One of the biggest pull factors of living in Israel is the relaxed and ‘chilled-out’ attitude that seems to encompass the whole country. Perhaps it’s the stunning Mediterranean climate or the fact that Israelis just love to strike up conversation with anyone and everyone, but people seem to go about their days in a good mood. The atmosphere that pervades is definitely one of ‘work hard, play hard’, with shops and cafes buzzing until the early hours of the morning, every day of the week. “The whole country feels like a neighborhood, like one big family”, comments Shoshi Shmulevitz, a 25 year old History student, originally from Brooklyn, New York. “Everyone seems to know each other, and even if they don’t, they act like they do! People have more time here. Instead of grabbing a coffee and running with it, people sit, shmooze and relax.”
Due to its thriving nightlife and young atmosphere, Tel Aviv has been hailed as ‘the city that never sleeps’ and is a partying hub for young olim as well as Israelis. Popular areas include Allenby Street, which is a central spot for bars and clubs, offering house, funk, disco and techno music, and the pumping promenade along the beach which leads on the beautiful Tel Aviv port, where one can enjoy stunning sea views whilst simultaneously dancing (or eating!) the night away. On a Friday (Israel’s Sunday), these same people will be found having brunch in Dizengoff mall or one of the vibrant cafes on Shenkin or Bograshov streets, or sunbathing blissfully on the wide open stretches of picturesque sandy beach.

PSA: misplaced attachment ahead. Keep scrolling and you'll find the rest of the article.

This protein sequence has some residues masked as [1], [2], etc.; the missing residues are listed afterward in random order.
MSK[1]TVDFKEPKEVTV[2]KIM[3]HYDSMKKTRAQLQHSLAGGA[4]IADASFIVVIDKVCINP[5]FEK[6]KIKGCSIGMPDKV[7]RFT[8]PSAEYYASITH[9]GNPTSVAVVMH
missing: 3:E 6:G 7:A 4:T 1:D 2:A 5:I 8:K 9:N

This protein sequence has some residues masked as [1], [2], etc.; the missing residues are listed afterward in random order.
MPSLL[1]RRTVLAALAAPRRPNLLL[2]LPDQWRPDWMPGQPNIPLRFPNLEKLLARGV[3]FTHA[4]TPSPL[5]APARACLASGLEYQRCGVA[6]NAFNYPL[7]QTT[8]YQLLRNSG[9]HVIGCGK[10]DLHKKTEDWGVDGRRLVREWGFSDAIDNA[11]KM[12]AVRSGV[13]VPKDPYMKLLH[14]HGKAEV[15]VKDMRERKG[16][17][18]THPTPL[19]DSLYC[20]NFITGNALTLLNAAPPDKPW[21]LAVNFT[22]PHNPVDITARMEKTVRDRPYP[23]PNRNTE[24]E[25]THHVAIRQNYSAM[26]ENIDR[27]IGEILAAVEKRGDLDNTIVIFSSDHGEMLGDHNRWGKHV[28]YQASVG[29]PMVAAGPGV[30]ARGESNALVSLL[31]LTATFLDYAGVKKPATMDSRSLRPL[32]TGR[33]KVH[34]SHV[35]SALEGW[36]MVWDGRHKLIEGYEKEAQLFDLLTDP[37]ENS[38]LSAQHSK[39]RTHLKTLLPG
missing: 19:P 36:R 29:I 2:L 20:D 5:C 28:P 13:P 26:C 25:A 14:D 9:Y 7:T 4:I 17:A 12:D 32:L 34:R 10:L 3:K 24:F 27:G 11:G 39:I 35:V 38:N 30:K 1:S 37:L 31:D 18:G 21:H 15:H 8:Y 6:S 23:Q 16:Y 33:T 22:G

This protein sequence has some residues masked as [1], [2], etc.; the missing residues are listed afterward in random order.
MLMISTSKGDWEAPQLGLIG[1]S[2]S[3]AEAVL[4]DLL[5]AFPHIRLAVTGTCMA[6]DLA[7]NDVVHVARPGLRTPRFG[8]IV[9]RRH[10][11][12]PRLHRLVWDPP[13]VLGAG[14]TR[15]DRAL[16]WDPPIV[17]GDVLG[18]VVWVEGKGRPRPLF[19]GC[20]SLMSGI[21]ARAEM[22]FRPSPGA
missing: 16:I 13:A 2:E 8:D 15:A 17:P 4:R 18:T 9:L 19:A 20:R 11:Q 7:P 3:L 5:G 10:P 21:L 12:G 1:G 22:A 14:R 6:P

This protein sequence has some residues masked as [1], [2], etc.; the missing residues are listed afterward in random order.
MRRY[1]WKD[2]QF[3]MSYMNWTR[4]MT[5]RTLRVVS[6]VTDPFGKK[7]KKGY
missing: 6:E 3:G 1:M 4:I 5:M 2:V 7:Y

Nefesh B’Nefesh’s One Aliyah department is specially designed to support and assist young professional and single olim from the ages of 17 to 35 in making Aliyah from North America. From the initial phone call enquiring about potential Aliyah, through to landing on Israeli soil and integrating into life in Israel, young olim are provided with a plethora of opportunities to network, socialize and get to know their country and fellow olim. For more information, please email firstname.lastname@example.org or visit the Nefesh B’Nefesh One Aliyah fan page on Facebook.
“This article is part of a promotional Aliyah section.”